. install ubuntu on termux
 termux-setup-storage apt-get update && apt-get upgrade apt-get install wget proot git git clone https://github.com/MFDGaming/ubuntu-in-termux.git cd ubuntu-in-termux chmod +x ubuntu.sh ./ubuntu.sh -y ./startubuntu.sh apt update apt install tightvncserver apt install wm2 export USER=root 

 wget https://download2.interactivebrokers.com/installers/tws/latest/tws-latest-linux-x64.sh apt install gnupg wget -q -O - https://download.bell-sw.com/pki/GPG-KEY-bellsoft | apt-key add - echo "deb [arch=arm64] https://apt.bell-sw.com/ stable main" | tee /etc/apt/sources.list.d/bellsoft.list apt-get update apt-get install bellsoft-java8 apt-get install bellsoft-java11-full 

 app_java_home="/usr/lib/jvm/bellsoft-java8-aarch64" sh tws-latest-linux-x64.sh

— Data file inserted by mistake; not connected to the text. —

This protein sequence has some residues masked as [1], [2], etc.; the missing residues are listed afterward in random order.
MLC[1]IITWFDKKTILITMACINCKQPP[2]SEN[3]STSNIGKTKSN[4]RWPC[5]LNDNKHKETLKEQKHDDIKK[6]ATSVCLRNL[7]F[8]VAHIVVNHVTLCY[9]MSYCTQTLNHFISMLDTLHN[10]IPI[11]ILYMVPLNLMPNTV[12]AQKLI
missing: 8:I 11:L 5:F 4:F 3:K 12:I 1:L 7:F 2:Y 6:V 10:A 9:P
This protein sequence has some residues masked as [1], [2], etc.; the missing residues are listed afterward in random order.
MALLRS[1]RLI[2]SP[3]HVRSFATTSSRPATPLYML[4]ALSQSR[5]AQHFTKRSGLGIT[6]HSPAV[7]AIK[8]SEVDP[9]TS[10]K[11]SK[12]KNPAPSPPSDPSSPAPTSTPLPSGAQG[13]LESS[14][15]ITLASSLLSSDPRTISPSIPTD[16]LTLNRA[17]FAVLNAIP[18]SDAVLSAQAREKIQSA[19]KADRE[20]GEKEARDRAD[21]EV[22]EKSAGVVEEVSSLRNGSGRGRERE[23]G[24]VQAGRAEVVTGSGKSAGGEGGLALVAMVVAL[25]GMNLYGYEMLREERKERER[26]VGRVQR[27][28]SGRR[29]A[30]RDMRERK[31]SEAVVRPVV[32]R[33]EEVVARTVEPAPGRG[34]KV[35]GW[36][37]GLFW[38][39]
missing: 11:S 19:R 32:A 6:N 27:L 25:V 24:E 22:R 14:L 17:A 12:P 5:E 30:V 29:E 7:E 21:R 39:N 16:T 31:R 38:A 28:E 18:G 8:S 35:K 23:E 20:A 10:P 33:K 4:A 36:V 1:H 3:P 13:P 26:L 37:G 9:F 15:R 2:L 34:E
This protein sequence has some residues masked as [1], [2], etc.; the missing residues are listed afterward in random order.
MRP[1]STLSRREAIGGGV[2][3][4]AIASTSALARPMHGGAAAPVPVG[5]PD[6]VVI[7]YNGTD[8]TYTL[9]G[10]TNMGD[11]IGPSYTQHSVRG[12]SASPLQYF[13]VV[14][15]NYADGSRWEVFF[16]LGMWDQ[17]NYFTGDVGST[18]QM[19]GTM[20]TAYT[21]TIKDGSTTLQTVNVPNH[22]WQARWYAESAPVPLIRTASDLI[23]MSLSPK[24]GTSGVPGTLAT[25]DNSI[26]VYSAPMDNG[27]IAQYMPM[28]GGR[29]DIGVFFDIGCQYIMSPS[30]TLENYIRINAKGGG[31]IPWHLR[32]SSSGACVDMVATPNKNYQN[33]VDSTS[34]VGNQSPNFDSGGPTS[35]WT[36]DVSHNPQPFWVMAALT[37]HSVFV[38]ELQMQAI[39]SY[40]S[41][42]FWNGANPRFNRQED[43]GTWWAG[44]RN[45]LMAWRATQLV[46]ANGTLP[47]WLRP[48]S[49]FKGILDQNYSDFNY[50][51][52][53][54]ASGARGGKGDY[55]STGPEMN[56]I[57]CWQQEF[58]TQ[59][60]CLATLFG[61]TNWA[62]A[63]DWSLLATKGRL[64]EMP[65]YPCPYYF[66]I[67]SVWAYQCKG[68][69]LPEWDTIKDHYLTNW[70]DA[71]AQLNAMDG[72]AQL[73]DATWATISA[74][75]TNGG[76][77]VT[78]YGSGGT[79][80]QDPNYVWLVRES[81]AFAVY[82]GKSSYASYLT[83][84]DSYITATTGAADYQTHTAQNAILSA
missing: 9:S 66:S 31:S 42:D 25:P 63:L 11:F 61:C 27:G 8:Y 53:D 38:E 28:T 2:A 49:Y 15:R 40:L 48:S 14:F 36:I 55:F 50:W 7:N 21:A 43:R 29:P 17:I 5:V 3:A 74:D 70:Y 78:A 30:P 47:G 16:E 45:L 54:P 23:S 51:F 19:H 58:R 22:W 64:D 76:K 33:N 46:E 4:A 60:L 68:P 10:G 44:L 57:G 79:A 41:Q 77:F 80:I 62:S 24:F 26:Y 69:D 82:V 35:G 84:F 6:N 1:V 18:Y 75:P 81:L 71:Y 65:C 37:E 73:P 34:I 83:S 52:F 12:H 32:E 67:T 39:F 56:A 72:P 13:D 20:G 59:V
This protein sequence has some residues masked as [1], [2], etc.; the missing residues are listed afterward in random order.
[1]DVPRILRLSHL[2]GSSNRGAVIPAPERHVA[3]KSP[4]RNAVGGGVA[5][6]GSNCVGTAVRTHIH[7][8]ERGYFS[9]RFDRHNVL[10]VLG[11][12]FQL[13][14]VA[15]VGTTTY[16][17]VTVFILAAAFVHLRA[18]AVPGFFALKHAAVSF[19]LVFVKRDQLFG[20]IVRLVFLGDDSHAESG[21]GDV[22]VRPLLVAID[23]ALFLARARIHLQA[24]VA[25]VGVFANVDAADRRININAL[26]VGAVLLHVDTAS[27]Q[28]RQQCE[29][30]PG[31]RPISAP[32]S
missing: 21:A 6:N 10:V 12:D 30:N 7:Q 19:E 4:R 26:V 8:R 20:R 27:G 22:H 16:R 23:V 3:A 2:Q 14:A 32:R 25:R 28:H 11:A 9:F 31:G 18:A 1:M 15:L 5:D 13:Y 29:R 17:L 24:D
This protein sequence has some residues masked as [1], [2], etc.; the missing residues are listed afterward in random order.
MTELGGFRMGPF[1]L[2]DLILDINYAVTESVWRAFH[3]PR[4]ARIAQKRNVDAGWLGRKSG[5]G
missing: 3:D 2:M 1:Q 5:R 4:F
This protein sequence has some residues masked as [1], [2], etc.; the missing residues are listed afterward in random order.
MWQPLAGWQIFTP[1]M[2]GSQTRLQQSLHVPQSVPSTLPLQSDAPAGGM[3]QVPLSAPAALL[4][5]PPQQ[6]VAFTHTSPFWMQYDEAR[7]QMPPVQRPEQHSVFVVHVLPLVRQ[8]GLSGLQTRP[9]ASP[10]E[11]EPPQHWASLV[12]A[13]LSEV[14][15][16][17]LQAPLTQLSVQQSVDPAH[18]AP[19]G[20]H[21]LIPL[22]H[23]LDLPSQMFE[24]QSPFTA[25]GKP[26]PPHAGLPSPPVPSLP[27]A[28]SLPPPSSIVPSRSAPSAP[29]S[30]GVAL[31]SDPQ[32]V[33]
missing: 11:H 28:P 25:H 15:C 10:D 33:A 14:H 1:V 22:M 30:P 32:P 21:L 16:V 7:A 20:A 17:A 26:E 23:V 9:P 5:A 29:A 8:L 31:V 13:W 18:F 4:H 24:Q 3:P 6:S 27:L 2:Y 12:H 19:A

run TWS using
 export USER=root export DISPLAY=:1 vncserver & app_java_home="/usr/lib/jvm/bellsoft-java11-full-aarch64" sh Jts/tws 
to stop vncserver use
 vncserver -kill :1 
edit file ./Jts/tws.vmoptions . Add line at the end  -DskipUpdateCheck=true

if updating, dont forget to backup scanner files .stp in Jts subdirs

to run WTS you can create following script named runtws.sh and run it by source command with
 . runtws.sh
 #!/bin/sh rm -f /tmp/.X1-lock rm -rf /tmp/.X11-unix export DISPLAY=:1 vncserver & app_java_home="/usr/lib/jvm/bellsoft-java11-full-aarch64" sh Jts/tws 

## binance promo code

binance promo code for -10% on commission:

-10% WFH7DYED

binance promo code -10%

Posted in Uncategorized Tagged with:

## bitcoin and ethereum futures spread dynamics

We will use the following code to get the data via http API. We will look into september / december 2020 calendar spread for coin futures (delivered in coin).

import requests
from datetime import datetime
def ts2dt(x):
return (datetime.utcfromtimestamp(int(x)/1000.))

def getqf(pair='ETHUSD',interval='1d',q=0):
contractType={1:'CURRENT_QUARTER',0:'NEXT_QUARTER'}[q]
r =requests.get(f'https://www.binance.com/dapi/v1/continuousKlines?pair={pair}&interval={interval}&contractType={contractType}&limit=800').json()